Terms: not given this year, last offered Spring 2017 | Units: 2 | Repeatable for credit | Grading: Medical Option (Med-Ltr-CR/NC)

MED 158B: From Foodies to Freegans Practicum

Students work toward making change in the food system. This course matches students with a community partner in the local area who is working to address food issues, broadly defined. There are many ways to make meaningful impact, including working at Second Harvest Food Bank as a Health Ambassador, or to assist with the Healthy Cornerstore initiatives or Garden to Table with the Hispanic Chamber of Commerce. Provides students with the opportunity to apply their academic area of concentration within a community-based context that fits their interests. Med 158A highly recommended but not required as a prerequisite.
Terms: not given this year, last offered Spring 2015 | Units: 2 | Grading: Medical Option (Med-Ltr-CR/NC)

MED 159A: Service-Learning in Migrant Health

Examines the intersection of migration, poverty and health; provides opportunities for engagement directly with community partners working with Bay Area Mexican migrant populations. Weekly knowledge and skills-building sessions covering the process of migration; the demographic characteristics of the local migrant population; the health and socioeconomic status of local migrant populations; current initiatives to improve their quality of life and well-being. Service opportunities include participation in community organizing; health education seminars; and health screening activities. Prerequisite: intermediate/advanced level of Spanish language proficiency.
Terms: not given this year, last offered Winter 2012 | Units: 2 | Grading: Letter (ABCD/NP)

MED 159B: Service-Learning in Migrant Health

Second quarter of two-quarter series. Examines the intersection of migration, poverty and health; provides opportunities for engagement directly with community partners working with Bay Area Mexican migrant populations. Weekly knowledge and skills-building sessions covering the process of migration; the demographic characteristics of the local migrant population; the health and socioeconomic status of local migrant populations; current initiatives to improve their quality of life and well-being. Service opportunities include participation in community organizing; health education seminars; and health screening activities. Prerequisites: intermediate/advanced level of Spanish language proficiency, MED 159A.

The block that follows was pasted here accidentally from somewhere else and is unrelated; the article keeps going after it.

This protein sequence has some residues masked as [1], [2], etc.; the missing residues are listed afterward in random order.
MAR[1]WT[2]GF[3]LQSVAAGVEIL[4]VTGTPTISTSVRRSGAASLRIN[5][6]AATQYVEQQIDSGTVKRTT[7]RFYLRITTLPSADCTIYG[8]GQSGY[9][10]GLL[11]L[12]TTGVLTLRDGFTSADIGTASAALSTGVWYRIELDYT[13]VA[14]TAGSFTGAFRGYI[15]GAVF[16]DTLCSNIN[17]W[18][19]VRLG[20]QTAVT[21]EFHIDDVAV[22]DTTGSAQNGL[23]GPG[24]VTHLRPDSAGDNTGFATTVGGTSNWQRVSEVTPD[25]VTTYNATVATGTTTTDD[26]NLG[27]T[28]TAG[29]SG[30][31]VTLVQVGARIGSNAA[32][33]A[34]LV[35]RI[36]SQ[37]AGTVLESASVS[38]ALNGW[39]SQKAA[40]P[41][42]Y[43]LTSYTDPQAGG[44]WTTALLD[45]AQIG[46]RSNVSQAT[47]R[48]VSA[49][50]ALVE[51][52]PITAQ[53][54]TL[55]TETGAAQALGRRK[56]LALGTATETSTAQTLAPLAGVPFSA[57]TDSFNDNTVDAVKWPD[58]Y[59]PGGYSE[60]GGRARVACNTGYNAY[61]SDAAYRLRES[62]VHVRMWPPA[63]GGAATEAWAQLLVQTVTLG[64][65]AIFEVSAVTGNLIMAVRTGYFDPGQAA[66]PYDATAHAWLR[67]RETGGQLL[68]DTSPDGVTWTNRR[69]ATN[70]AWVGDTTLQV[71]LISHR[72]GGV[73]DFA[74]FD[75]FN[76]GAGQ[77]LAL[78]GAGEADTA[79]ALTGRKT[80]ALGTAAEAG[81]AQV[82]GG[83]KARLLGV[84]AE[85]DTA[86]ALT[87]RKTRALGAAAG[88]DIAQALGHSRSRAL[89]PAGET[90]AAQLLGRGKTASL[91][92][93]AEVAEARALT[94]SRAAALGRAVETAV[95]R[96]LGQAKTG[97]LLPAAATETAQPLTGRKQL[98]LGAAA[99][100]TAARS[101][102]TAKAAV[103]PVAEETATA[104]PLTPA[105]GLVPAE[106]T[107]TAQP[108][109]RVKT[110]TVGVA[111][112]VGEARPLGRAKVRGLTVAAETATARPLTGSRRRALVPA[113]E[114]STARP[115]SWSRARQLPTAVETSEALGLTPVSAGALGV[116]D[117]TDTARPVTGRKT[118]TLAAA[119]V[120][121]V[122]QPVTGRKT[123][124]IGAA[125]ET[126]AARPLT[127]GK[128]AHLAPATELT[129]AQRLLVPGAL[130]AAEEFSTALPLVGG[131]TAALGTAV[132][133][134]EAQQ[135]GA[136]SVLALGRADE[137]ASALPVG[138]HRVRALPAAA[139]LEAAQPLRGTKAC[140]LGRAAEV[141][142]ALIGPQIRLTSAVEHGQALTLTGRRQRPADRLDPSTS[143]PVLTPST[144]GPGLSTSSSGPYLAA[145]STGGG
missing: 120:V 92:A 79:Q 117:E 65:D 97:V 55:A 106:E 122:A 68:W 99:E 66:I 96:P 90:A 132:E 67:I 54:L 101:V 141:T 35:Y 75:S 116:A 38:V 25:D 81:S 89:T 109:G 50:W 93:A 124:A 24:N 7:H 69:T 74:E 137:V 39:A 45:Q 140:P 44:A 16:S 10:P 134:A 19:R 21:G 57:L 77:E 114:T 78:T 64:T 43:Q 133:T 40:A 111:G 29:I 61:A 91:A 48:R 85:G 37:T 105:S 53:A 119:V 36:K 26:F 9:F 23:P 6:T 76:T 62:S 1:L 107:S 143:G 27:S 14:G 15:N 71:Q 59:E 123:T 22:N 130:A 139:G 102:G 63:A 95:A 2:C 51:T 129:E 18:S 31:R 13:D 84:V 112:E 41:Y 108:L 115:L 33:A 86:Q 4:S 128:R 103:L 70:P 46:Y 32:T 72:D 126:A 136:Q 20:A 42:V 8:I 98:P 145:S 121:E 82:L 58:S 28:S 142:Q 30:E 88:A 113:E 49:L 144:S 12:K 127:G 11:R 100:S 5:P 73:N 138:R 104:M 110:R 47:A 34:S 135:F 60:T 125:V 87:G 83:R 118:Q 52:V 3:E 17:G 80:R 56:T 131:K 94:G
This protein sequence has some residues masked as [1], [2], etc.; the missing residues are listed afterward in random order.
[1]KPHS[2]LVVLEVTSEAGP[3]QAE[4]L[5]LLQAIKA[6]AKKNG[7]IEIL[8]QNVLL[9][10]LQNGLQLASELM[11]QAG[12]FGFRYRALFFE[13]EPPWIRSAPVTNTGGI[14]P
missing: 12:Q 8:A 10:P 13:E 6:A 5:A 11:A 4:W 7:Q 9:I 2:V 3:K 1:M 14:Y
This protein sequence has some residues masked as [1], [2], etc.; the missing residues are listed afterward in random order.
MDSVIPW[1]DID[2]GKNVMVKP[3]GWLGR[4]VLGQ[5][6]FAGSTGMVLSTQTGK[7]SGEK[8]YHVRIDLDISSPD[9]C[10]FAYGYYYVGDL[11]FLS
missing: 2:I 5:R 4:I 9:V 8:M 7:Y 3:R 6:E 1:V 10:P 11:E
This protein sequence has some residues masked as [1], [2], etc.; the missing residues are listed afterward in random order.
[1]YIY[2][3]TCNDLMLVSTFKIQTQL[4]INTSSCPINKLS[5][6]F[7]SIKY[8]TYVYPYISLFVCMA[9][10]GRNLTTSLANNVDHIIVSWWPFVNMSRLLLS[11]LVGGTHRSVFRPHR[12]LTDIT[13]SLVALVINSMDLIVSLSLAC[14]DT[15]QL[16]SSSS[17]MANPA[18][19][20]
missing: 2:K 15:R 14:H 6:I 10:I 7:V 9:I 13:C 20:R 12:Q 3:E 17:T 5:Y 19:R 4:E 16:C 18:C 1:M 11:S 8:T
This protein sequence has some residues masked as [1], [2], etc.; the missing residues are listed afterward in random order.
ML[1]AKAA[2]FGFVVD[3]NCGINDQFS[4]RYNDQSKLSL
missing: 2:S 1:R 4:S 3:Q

Terms: not given this year, last offered Spring 2016 | Units: 2 | Grading: Letter (ABCD/NP)

MED 258A: Policy Advocacy in Community Health

In order to affect broad-based change in the health of populations, advocates must look upstream to the social and economic factors that impact health. Most powerful among these factors are the policies that shape our lives and the context in which we make individual and collective decisions. This course gives students the skills and tools to influence the policy process through various avenues, including legislative and media advocacy. Students select a current community health issue of interest and track relevant policy initiatives and media coverage of the issue to serve as the foundation for the application of real-time advocacy strategies. Prerequisites: MED 257A or consent of instructor.
Terms: not given this year, last offered Winter 2016 | Units: 2 | Grading: Medical Option (Med-Ltr-CR/NC)

MS&E 108: Senior Project

Restricted to MS&E majors in their senior year. Students carry out a major project in groups of four, applying techniques and concepts learned in the major. Project work includes problem identification and definition, data collection and synthesis, modeling, development of feasible solutions, and presentation of results. Service Learning Course (certified by Haas Center). Satisfies the WIM requirement for MS&E majors.
Terms: Win | Units: 5 | Grading: Letter (ABCD/NP)